Singer goes on to say that "A finite projective plane, PG (2, p), defined in this way is Pascalian and Desarguesian ; it exists for every prime and positive integer , and there is only one such PG (2, p) for a given p  and n …."

His definitions therefore deliberately exclude non -Desarguesian finite projective planes, which were known to exist at the time he wrote.

Thursday, January 29, 2009

Thursday January 29, 2009

Filed under: General — m759 @ 10:23 AM
Dagger Definitions

From 'Ulysses,' 1922 first edition, page 178-- 'dagger definitions'
 
Midrash by a post-bac:

Wednesday, August 27, 2008

Horseness is
the whatness of allhorse”:
Thingism vs. Thisness

By Amy Peterson

Jacques Derrida once asked the surly and self-revealing question, “Why is it the philosopher who is expected to be easier and not some scientist who is even more inaccessible?” As with philosophers generally, literary critics come with their own inaccessible argot, some terms of which are useful, but most of which are not and only add more loops to literary criticism’s spiraling abstraction. Take for example, James Wood’s neologism thisness (h/t: 3 Quarks Daily):

The project of modernity in Wood’s eyes is largely in revealing the contour and shape, the specific ‘feel’ of that essential mystery. He even borrows a concept from the medieval philosopher Duns Scotus, haecceitas or ‘thisness,’ to explain what he means: ‘By thisness, I mean any detail that draws abstraction toward itself and seems to kill that abstraction with a puff of palpability, any detail that centers our attention with its concretion.’ (my emphasis)

Wood is clearly taking his cue here from the new trend in literary criticism of referring to realism by its etymological meaning, thingism. Where thingism is meant to capture the materialism of late nineteenth and early 20th century Realist literature, thisness, it seems, is meant to capture the basic immaterialism of Modern realist literature. In this, it succeeds. Realism is no longer grounded in the thingism, or material aspect, of reality as it was during the Victorian era. In contemporary literature, it is a “puff of palpability” that hints at reality’s contours but does not disturb our essential understanding of existence as an impalpable mystery. So now we have this term that seems to encompass the Modern approach to reality, but is it useful as an accurate conception of reality (i.e. truth, human existence, and the like), and how are we to judge its accuracy?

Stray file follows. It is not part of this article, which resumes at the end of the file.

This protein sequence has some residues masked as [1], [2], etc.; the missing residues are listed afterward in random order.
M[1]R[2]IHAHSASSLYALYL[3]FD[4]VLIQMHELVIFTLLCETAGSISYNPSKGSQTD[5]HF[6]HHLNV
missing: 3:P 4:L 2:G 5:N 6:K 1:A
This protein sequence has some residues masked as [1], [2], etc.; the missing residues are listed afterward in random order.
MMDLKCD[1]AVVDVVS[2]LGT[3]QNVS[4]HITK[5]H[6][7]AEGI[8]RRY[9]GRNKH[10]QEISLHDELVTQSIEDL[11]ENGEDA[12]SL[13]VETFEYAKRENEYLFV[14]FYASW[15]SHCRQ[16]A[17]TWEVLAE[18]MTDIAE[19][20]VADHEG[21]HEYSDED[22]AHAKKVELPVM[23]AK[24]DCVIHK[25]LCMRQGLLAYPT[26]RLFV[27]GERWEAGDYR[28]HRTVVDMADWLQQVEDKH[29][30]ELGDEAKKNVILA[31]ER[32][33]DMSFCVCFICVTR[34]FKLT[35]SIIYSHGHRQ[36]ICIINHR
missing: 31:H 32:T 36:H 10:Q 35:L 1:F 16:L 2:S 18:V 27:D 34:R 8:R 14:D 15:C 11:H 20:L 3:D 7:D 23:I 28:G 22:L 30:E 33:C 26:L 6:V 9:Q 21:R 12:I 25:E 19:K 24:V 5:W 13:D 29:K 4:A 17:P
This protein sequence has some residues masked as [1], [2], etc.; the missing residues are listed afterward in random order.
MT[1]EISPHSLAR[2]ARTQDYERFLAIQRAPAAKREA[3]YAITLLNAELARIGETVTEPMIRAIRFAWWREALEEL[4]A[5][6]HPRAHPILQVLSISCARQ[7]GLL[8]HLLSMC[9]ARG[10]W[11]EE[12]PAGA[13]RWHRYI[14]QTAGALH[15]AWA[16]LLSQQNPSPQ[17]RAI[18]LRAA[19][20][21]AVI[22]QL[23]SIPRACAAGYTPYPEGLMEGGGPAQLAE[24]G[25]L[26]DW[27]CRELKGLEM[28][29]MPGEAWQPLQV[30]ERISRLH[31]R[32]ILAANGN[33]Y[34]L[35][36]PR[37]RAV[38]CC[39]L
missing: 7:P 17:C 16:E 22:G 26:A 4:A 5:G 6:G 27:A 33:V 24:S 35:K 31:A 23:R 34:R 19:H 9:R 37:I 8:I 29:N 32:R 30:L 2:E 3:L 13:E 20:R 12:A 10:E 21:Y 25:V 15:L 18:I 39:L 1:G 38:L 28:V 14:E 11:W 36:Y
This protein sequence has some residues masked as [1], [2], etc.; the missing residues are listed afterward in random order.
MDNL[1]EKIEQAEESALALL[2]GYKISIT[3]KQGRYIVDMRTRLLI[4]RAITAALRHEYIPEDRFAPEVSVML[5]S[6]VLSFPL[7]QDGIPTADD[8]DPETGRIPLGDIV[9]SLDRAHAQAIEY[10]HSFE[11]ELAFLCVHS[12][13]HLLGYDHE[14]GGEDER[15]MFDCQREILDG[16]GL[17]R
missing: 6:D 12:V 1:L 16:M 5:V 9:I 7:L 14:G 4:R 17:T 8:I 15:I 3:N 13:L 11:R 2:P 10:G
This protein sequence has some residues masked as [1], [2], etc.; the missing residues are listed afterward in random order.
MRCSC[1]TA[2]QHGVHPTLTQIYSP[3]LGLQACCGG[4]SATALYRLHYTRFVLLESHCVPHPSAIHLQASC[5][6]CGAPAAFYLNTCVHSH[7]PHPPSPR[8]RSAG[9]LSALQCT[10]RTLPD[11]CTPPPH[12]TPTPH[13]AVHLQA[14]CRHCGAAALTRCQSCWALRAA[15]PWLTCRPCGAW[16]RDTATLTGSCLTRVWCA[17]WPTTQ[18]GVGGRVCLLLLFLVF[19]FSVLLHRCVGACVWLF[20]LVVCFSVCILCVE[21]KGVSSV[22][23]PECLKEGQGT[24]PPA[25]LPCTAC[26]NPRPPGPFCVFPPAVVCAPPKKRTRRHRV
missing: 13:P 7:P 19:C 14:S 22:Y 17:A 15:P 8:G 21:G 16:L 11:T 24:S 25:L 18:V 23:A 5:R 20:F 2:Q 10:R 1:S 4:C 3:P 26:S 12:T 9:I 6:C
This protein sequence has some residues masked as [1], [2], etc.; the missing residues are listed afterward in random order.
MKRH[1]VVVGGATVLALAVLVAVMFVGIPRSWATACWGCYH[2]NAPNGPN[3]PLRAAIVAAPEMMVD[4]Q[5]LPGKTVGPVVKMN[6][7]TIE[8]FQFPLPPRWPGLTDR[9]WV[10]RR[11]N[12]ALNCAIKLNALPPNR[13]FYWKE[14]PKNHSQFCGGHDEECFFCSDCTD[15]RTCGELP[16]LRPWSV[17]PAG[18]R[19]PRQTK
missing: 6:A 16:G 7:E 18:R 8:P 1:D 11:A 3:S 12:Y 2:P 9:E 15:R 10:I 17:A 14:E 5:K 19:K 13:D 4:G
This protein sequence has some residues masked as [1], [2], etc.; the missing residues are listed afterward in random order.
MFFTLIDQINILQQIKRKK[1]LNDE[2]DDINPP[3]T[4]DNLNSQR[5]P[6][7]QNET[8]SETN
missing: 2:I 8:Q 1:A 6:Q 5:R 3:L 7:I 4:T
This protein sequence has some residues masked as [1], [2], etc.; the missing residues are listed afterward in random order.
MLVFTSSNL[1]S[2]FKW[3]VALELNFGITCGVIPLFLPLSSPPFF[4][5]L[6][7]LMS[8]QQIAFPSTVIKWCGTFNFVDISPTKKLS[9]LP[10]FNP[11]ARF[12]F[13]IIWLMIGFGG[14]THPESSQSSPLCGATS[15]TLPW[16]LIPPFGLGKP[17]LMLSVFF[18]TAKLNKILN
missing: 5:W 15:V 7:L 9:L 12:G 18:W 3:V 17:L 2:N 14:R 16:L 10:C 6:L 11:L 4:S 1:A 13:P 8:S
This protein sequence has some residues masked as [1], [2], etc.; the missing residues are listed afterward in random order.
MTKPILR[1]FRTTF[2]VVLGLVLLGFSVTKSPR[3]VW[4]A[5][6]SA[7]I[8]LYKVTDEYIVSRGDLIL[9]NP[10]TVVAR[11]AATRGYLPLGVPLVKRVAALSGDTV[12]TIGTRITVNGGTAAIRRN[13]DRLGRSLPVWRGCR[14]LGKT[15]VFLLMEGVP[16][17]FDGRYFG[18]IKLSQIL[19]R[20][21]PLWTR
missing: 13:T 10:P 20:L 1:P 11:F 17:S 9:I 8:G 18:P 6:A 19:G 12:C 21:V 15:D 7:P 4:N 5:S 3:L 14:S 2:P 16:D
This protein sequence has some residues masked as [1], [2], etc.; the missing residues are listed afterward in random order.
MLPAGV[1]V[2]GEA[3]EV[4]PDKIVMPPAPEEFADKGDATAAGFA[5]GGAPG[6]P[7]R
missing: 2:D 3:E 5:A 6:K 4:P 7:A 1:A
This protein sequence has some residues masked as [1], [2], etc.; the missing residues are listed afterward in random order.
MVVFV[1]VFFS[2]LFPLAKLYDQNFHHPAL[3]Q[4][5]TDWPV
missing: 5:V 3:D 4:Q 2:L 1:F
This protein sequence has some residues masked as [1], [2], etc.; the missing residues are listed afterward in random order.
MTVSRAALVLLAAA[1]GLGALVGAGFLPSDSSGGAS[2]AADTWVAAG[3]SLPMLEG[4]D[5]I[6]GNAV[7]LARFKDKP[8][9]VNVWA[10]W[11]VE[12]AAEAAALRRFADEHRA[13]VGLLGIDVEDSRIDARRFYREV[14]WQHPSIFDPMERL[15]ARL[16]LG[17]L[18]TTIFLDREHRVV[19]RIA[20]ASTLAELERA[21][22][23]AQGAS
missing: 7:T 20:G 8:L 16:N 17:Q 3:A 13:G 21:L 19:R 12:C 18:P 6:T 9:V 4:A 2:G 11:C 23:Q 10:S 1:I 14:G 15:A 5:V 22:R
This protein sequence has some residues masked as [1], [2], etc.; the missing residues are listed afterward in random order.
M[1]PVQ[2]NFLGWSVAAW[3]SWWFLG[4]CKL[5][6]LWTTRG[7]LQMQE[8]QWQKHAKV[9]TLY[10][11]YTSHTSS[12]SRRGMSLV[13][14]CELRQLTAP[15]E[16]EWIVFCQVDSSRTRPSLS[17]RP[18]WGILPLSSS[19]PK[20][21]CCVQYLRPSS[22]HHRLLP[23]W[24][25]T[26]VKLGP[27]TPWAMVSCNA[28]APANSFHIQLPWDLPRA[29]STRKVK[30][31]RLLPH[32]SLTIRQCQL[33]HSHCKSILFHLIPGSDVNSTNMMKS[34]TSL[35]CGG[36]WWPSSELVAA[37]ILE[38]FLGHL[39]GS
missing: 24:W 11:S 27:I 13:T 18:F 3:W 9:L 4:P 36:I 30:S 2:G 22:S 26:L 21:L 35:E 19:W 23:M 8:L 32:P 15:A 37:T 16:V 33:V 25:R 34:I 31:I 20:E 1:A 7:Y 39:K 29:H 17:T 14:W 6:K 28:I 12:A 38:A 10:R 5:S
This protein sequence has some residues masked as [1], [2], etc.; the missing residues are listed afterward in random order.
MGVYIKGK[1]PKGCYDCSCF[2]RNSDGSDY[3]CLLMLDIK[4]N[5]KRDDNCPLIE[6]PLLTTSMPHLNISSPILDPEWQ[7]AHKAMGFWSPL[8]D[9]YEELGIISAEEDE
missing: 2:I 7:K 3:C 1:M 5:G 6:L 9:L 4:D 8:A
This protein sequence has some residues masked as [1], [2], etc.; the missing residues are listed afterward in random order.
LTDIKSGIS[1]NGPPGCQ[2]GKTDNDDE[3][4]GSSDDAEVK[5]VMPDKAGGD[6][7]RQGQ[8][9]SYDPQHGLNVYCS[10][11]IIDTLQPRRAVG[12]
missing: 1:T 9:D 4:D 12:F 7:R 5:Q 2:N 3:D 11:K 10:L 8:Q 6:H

I think that, as far as literature is concerned, the test of the term’s accuracy lies in the interpretation of the Modernist texts that Wood champions as truthful but largely abstract depictions of human experience:

‘Kafka’s ‘”Metamorphosis” and Hamsun’s “Hunger” and Beckett’s “Endgame” are not representations of likely or typical human activity but are nevertheless harrowingly truthful texts.’

For brevity’s sake, I’ll pick a passage from a different Modernist text that I think exemplifies the issues involved in the question of thingism and thisness’ reality. In James Joyce’s Ulysses, a pub discussionhttp://www.log24.com/images/asterisk8.gif of art’s purpose arises in which the writer Geoffrey Russell asserts that “Art has to reveal to us ideas, formless spiritual essences”; in his thoughts, Stephen Dedalus prepares to counter this:

Unsheathe your dagger definitions. Horseness is the whatness of allhorse. Streams of tendency and eons they worship. God: noise in the street: very peripatetic. Space: what you damn well have to see. Through spaces smaller than red globules of man’s blood they creepy crawl after [William] Blake’s buttocks into eternity of which this vegetable world is but a shadow. Hold to the now, the here, through which all future plunges to the past.

To give my best translation of Stephen-think: The physical being of the horse (“horseness”) grounds the over-arching, abstract idea of the horse (“allhorse”) in reality (“whatness”). God—the ultimate abstraction—is elusive and rarely manifests himself as a material reality (when listening to children playing earlier in the book, Stephen asserts that God is a “shout in the street”). Space—the material world—must be observed to make sense of abstract ideas (like God). Stephen’s opponents who believe that art must depict the abstract and the essential make claims about existence that have very little basis in material reality so that they can grasp at the divine through the work of such famously fantastic artists as William Blake, whose unrealistic poetry and paintings Stephen evidently holds in little esteem here, though he’s kinder to Blake elsewhere. Finally, the present makes concrete the abstract possibilities of the future by turning them into the realities of the past.

Ulysses elucidates the distinction between abstractly based and materially based realism because, while abstract to be sure, Joyce’s writing is deeply rooted in material existence, and it is this material existence which has given it its lasting meaning and influence. The larger point that I’m trying to make here is that material reality gives meaning to the abstract. (As a corollary, the abstract helps us to make sense of material reality.) There can be no truth without meaning, and there can be no meaning without a material form of existence against which to judge abstract ideas. To argue, as Wood does, that the abstract can produce concrete truths with little reference to material reality is to ignore the mutual nature of the relationship between material reality and truth. The more carefully we observe material reality, the more truth we gain from our abstractions of its phenomena, or, to state it in the vocabulary—though not the style—of literary criticism: thisness is a diluted form of thingism, which means that thisness is productive of fewer (and lesser) truths.

http://www.log24.com/images/asterisk8.gif “Space: what you
  damn well
     have to see.”

Amy Peterson
has failed to see
that the unsheathing
of dagger definitions
takes place not in
a pub, but in
The National Library
of Ireland
.

The Russell here is not
Geoffrey but rather
George William Russell,
also known as AE.

Related material:

Yesterday’s Log24 entry
for the Feast of
St. Thomas Aquinas,
Actual Being,”
and the four entries
that preceded it.

Powered by WordPress